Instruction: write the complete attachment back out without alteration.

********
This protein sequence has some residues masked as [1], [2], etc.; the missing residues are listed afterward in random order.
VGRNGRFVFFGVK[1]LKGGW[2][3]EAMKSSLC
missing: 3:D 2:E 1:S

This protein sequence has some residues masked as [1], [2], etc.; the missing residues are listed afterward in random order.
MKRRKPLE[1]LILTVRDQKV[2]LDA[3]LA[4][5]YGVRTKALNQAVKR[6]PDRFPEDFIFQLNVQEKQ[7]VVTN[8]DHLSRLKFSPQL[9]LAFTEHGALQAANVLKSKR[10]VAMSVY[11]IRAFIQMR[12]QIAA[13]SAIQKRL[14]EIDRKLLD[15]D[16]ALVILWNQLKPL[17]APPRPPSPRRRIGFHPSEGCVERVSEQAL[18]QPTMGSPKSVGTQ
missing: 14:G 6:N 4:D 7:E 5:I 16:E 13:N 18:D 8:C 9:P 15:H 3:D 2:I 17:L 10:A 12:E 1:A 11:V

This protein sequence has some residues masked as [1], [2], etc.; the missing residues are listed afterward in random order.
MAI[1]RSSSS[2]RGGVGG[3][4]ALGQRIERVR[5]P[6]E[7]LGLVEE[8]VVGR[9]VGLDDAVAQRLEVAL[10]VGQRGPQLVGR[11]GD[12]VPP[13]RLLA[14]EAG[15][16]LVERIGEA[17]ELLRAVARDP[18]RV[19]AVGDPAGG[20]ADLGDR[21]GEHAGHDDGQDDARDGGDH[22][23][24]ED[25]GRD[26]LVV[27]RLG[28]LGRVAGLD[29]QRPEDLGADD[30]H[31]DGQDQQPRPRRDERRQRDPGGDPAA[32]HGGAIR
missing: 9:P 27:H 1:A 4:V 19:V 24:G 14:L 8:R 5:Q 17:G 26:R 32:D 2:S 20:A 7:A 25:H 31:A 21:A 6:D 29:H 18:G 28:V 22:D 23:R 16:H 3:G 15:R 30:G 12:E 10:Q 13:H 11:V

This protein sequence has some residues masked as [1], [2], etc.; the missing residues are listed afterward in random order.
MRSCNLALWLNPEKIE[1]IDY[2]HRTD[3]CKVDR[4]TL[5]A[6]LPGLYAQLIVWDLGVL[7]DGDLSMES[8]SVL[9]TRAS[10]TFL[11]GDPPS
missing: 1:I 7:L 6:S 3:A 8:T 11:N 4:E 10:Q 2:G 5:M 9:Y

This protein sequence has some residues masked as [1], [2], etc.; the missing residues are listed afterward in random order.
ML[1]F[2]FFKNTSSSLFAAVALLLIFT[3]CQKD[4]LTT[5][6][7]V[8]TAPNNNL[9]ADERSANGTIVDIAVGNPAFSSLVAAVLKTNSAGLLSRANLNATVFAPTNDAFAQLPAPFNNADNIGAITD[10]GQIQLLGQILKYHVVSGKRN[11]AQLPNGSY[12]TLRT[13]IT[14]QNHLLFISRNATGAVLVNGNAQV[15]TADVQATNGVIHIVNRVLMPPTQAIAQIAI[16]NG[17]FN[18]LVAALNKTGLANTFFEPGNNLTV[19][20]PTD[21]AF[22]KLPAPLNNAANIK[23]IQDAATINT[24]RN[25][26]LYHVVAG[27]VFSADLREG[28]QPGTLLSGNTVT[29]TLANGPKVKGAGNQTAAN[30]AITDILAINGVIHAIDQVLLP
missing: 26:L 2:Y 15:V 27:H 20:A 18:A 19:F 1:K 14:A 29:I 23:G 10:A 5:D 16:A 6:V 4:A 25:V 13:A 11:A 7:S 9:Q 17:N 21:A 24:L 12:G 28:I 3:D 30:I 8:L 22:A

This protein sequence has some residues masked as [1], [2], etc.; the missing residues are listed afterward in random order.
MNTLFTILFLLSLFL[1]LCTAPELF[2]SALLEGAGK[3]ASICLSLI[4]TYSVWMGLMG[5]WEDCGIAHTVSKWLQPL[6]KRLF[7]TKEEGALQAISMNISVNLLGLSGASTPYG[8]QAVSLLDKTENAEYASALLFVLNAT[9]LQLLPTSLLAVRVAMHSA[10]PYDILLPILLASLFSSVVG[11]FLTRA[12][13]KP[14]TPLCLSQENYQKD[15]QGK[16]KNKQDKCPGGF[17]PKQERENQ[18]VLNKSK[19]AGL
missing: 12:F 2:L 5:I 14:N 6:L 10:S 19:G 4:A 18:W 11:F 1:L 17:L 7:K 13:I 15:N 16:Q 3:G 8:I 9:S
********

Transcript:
This protein sequence has some residues masked as [1], [2], etc.; the missing residues are listed afterward in random order.
VGRNGRFVFFGVK[1]LKGGW[2][3]EAMKSSLC
missing: 3:D 2:E 1:S

This protein sequence has some residues masked as [1], [2], etc.; the missing residues are listed afterward in random order.
MKRRKPLE[1]LILTVRDQKV[2]LDA[3]LA[4][5]YGVRTKALNQAVKR[6]PDRFPEDFIFQLNVQEKQ[7]VVTN[8]DHLSRLKFSPQL[9]LAFTEHGALQAANVLKSKR[10]VAMSVY[11]IRAFIQMR[12]QIAA[13]SAIQKRL[14]EIDRKLLD[15]D[16]ALVILWNQLKPL[17]APPRPPSPRRRIGFHPSEGCVERVSEQAL[18]QPTMGSPKSVGTQ
missing: 14:G 6:N 4:D 7:E 5:I 16:E 13:N 18:D 8:C 9:P 15:H 3:D 2:I 17:L 10:A 12:E 1:A 11:V

This protein sequence has some residues masked as [1], [2], etc.; the missing residues are listed afterward in random order.
MAI[1]RSSSS[2]RGGVGG[3][4]ALGQRIERVR[5]P[6]E[7]LGLVEE[8]VVGR[9]VGLDDAVAQRLEVAL[10]VGQRGPQLVGR[11]GD[12]VPP[13]RLLA[14]EAG[15][16]LVERIGEA[17]ELLRAVARDP[18]RV[19]AVGDPAGG[20]ADLGDR[21]GEHAGHDDGQDDARDGGDH[22][23][24]ED[25]GRD[26]LVV[27]RLG[28]LGRVAGLD[29]QRPEDLGADD[30]H[31]DGQDQQPRPRRDERRQRDPGGDPAA[32]HGGAIR
missing: 9:P 27:H 1:A 4:V 19:V 24:G 14:L 8:R 5:Q 17:G 26:R 32:D 2:S 20:A 7:A 25:H 31:A 21:A 6:D 29:H 18:G 28:V 22:D 23:R 16:H 3:G 15:R 30:G 12:E 10:Q 13:H 11:V

This protein sequence has some residues masked as [1], [2], etc.; the missing residues are listed afterward in random order.
MRSCNLALWLNPEKIE[1]IDY[2]HRTD[3]CKVDR[4]TL[5]A[6]LPGLYAQLIVWDLGVL[7]DGDLSMES[8]SVL[9]TRAS[10]TFL[11]GDPPS
missing: 1:I 7:L 6:S 3:A 8:T 11:N 4:E 10:Q 2:G 5:M 9:Y

This protein sequence has some residues masked as [1], [2], etc.; the missing residues are listed afterward in random order.
ML[1]F[2]FFKNTSSSLFAAVALLLIFT[3]CQKD[4]LTT[5][6][7]V[8]TAPNNNL[9]ADERSANGTIVDIAVGNPAFSSLVAAVLKTNSAGLLSRANLNATVFAPTNDAFAQLPAPFNNADNIGAITD[10]GQIQLLGQILKYHVVSGKRN[11]AQLPNGSY[12]TLRT[13]IT[14]QNHLLFISRNATGAVLVNGNAQV[15]TADVQATNGVIHIVNRVLMPPTQAIAQIAI[16]NG[17]FN[18]LVAALNKTGLANTFFEPGNNLTV[19][20]PTD[21]AF[22]KLPAPLNNAANIK[23]IQDAATINT[24]RN[25][26]LYHVVAG[27]VFSADLREG[28]QPGTLLSGNTVT[29]TLANGPKVKGAGNQTAAN[30]AITDILAINGVIHAIDQVLLP
missing: 26:L 2:Y 15:V 27:H 20:A 18:A 19:F 1:K 14:A 29:I 23:G 10:A 5:D 16:A 6:V 4:A 25:V 13:A 11:A 7:S 9:Q 17:N 21:A 24:L 12:G 28:I 3:D 30:I 8:L 22:A

This protein sequence has some residues masked as [1], [2], etc.; the missing residues are listed afterward in random order.
MNTLFTILFLLSLFL[1]LCTAPELF[2]SALLEGAGK[3]ASICLSLI[4]TYSVWMGLMG[5]WEDCGIAHTVSKWLQPL[6]KRLF[7]TKEEGALQAISMNISVNLLGLSGASTPYG[8]QAVSLLDKTENAEYASALLFVLNAT[9]LQLLPTSLLAVRVAMHSA[10]PYDILLPILLASLFSSVVG[11]FLTRA[12][13]KP[14]TPLCLSQENYQKD[15]QGK[16]KNKQDKCPGGF[17]PKQERENQ[18]VLNKSK[19]AGL
missing: 12:F 2:L 5:I 14:N 6:L 10:S 19:G 4:A 18:W 11:F 1:L 17:L 7:K 13:I 15:N 16:Q 3:G 8:I 9:S